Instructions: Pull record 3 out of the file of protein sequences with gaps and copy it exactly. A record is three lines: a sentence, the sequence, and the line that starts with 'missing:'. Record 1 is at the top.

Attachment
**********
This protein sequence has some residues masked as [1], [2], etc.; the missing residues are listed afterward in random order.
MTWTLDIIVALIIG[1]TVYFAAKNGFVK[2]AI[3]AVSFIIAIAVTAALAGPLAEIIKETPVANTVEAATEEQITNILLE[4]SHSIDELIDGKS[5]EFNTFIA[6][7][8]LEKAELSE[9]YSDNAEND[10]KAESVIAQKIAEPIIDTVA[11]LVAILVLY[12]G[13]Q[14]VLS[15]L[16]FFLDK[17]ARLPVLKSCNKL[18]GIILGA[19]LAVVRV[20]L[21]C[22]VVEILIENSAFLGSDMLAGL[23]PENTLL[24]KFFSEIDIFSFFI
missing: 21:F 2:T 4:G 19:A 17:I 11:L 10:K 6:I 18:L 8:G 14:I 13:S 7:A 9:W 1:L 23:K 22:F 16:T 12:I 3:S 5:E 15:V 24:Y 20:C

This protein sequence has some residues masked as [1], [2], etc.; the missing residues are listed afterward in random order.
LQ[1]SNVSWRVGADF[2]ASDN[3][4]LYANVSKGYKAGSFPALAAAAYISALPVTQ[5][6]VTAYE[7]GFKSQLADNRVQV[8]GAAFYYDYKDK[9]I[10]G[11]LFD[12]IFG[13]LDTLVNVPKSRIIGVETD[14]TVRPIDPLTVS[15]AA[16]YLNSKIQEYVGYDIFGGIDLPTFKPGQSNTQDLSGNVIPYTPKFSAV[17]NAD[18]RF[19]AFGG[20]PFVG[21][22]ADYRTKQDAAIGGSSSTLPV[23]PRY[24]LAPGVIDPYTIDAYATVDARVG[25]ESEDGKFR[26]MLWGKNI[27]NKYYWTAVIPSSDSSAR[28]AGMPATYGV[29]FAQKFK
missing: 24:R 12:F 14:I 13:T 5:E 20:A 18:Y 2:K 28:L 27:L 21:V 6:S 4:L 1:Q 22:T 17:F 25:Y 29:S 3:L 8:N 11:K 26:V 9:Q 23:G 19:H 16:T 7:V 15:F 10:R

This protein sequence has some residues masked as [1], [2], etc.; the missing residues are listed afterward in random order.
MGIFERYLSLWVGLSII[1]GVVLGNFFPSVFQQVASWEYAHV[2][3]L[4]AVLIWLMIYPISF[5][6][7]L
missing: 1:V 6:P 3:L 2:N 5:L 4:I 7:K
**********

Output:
This protein sequence has some residues masked as [1], [2], etc.; the missing residues are listed afterward in random order.
MGIFERYLSLWVGLSII[1]GVVLGNFFPSVFQQVASWEYAHV[2][3]L[4]AVLIWLMIYPISF[5][6][7]L
missing: 1:V 6:P 3:L 2:N 5:L 4:I 7:K